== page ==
Beta testing for mobile apps
In previous articles, we’ve covered the importance of testing, the different types of testing throughout a mobile app’s lifespan, and how to put testing at the center of your development strategy. Now, we’ll focus on a specific type of testing that ensures your finished product is the best it can possibly be: mobile app beta testing.
What is beta testing?
Beta or user acceptance testing is the last step before launching your product into the market and making it available to all end-users. This type of testing is usually carried out by the customer in the actual environment before the release of the mobile app. Moreover, it is normally carried out by a specific number of end-users who provide feedback to make any necessary final adjustments or improvements to the mobile app.
How is it different from alpha testing?
Alpha testing is the step right before beta testing and is mostly focused on testing the mobile app for bugs. The alpha version of a mobile app tends to be less stable and include fewer features. Therefore, this version is meant to be tested by your in-house team (developers, designers and quality assurance specialists). Alpha testing is also usually a mix of white and black-box testing, while mobile app beta testing tends to be solely black-box. As you can see, both types of testing focus on different areas and are carried out by different people.
Why should you beta test?
As we’ve seen, before an app is launched into the market, it generally goes through extensive testing at the hands of the development team. Their aim is to make sure that there are no bugs and that the app conforms to its expected result. However, not only is it difficult to test every possible scenario beforehand, but there is also an aspect that is not so easy to predict: how users will react to your app. So, if you want to make sure that your app meets users’ needs and that all of its features are useful, mobile app beta testing is key.
What should you consider?
Before launching the beta testing stage, you will need to figure out its scope. These are some of the decisions you’ll have to make before you start:
- Closed or open testing: closed beta testing means testing is restricted and you choose exactly who will have access to the app, while open testing means any user can potentially test your product.
- Type of tester: the type of tester will depend on your goals or priorities. Do you just want to detect bugs? Are you looking to test how your target audience reacts to a specific feature? Do you want to earn some good PR? You may be looking for technical, focused or marketing beta testers depending on your answer to these questions.
- Number of testers: you should consider that not all testers will thoroughly test your app and, therefore, you should aim higher than the actual number of testers you may need. To get enough feedback, you should have at least 50 testers. If budget allows for more, the better, but you should also make sure not to have more information than you can process.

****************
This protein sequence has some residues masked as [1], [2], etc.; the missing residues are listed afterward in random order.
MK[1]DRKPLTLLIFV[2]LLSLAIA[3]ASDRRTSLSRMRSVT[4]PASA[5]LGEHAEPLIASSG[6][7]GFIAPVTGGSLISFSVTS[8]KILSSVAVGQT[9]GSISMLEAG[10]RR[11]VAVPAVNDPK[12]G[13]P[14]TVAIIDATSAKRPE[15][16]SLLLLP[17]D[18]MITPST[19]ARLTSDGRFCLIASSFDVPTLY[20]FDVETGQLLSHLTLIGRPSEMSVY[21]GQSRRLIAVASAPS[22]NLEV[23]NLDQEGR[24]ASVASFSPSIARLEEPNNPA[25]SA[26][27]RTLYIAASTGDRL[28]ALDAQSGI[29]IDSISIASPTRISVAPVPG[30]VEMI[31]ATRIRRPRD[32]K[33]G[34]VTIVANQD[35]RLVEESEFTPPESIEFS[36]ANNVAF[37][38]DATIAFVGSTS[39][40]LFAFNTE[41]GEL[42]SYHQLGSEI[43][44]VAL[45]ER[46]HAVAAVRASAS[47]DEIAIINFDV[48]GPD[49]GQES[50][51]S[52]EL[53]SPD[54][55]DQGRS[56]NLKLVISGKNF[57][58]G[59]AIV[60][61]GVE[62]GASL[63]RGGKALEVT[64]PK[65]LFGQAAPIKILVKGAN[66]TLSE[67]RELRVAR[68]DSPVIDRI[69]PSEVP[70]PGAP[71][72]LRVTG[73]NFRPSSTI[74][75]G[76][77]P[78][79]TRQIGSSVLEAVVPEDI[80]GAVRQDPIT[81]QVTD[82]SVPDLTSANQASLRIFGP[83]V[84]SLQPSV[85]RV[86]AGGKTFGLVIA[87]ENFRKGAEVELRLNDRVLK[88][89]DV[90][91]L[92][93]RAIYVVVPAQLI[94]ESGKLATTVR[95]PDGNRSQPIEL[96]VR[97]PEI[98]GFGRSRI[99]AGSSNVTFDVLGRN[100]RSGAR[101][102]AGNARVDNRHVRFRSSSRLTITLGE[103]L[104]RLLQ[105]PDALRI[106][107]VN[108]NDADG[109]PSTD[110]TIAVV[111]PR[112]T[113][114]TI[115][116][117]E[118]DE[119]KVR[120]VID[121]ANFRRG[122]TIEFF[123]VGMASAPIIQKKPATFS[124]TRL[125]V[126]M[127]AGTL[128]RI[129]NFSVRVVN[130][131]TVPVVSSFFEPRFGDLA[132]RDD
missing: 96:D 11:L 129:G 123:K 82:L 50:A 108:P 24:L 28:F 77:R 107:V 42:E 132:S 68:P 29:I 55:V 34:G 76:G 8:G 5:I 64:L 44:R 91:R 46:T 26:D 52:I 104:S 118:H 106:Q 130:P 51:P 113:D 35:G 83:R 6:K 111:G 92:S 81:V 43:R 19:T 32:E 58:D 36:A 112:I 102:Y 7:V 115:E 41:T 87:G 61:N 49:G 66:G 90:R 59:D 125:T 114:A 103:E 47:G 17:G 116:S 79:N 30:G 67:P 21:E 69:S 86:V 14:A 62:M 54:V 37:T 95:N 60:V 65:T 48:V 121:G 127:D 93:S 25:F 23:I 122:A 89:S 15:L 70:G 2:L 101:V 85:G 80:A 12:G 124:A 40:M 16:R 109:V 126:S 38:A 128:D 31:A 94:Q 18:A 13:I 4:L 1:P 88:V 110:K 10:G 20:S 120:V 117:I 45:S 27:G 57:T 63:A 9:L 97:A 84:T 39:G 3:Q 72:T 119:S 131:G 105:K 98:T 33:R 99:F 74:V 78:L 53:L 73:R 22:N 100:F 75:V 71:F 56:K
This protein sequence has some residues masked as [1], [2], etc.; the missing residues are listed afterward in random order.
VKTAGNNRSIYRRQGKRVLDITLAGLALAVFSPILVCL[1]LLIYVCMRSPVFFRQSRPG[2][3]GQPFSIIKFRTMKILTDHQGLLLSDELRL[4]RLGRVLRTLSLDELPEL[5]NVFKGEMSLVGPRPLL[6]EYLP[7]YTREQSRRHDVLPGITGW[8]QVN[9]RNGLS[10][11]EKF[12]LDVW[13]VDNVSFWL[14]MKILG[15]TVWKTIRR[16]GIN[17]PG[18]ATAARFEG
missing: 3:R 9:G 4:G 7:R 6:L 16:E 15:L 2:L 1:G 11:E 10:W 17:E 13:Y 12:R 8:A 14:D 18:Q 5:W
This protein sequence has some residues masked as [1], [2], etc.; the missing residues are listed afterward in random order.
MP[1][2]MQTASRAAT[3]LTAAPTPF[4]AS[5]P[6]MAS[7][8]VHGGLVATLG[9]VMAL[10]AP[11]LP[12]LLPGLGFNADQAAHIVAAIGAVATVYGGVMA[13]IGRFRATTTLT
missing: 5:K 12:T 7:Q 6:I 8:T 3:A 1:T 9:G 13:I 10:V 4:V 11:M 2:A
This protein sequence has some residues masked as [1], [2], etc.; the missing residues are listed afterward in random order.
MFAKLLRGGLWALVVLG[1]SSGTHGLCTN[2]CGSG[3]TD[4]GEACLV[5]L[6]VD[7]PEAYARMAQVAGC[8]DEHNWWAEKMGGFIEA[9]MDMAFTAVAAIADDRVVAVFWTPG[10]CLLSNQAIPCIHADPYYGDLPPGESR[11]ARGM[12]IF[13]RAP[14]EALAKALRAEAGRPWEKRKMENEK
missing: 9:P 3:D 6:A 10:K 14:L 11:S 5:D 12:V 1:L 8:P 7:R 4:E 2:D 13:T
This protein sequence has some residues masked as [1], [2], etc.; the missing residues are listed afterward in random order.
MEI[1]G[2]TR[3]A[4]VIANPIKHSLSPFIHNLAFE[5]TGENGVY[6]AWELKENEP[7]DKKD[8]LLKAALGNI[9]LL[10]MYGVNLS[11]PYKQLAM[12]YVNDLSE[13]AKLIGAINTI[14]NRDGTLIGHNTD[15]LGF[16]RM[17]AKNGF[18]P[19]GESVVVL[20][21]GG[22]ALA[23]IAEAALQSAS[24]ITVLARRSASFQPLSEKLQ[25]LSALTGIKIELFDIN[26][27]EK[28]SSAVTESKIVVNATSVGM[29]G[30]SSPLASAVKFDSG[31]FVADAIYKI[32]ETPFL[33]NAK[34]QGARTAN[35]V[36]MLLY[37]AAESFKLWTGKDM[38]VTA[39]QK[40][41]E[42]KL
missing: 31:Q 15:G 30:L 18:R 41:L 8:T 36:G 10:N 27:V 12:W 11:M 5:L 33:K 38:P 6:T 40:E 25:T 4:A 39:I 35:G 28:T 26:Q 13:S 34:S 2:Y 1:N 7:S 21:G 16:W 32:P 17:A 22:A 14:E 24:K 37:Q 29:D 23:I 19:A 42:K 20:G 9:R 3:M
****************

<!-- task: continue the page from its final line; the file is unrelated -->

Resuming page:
- Where to find testers: you can find testers on social media or through specialized websites. When it comes to social media, you can find testers on Twitter through specific hashtags or on Reddit by looking into specific subreddits. Regarding specialized sites, you can use BetaTesters or Erli Bird, for example, to recruit testers.
- Length of testing: a beta test can be neither too long nor too short. If it’s too short, you’ll risk not getting sufficient feedback. If it’s too long, your testers may get discouraged and lose interest. One or two months is usually a good time frame to get the information you need without jading users. However, the time period will depend on what your goals and resources are, as well as the testers’ limitations.
- What to offer testers: the most common currency in beta testing is the product you are testing or any of its byproducts, such as gift cards for in-app purchases. You can also offer gift cards for certain stores or websites to encourage potential testers.
Properly organizing the mobile app beta testing process will help make sure you get the best results. Other aspects you should consider include establishing an onboarding process for testers and setting up an easy way to report issues.
iOS vs. Android mobile app beta testing
When it comes to the app stores, iOS offers TestFlight for beta testing, while Android uses the Google Play Console. Through your Apple Developer Account, TestFlight lets you manage beta testing for up to 100 apps and include up to 10,000 testers. It also makes it easy to invite users through iTunes Connect. On the other hand, the Google Play Console lets you run internal, closed or open tests, and users will need a Gmail or Google Apps account to take part in the testing process.
There are also third-party testing platforms available, such as Test Fairy and Appaloosa. These may come in handy as they support both iOS and Android and offer additional features.
Final thoughts on mobile app beta testing
Beta testing for mobile apps takes work before, during and after the actual testing takes place. However, the payoff is worth it as, when done right, you can get valuable information to improve your mobile app. If you want a superb user experience and are looking to make sure your app succeeds, mobile app beta testing should definitely be part of your development plan.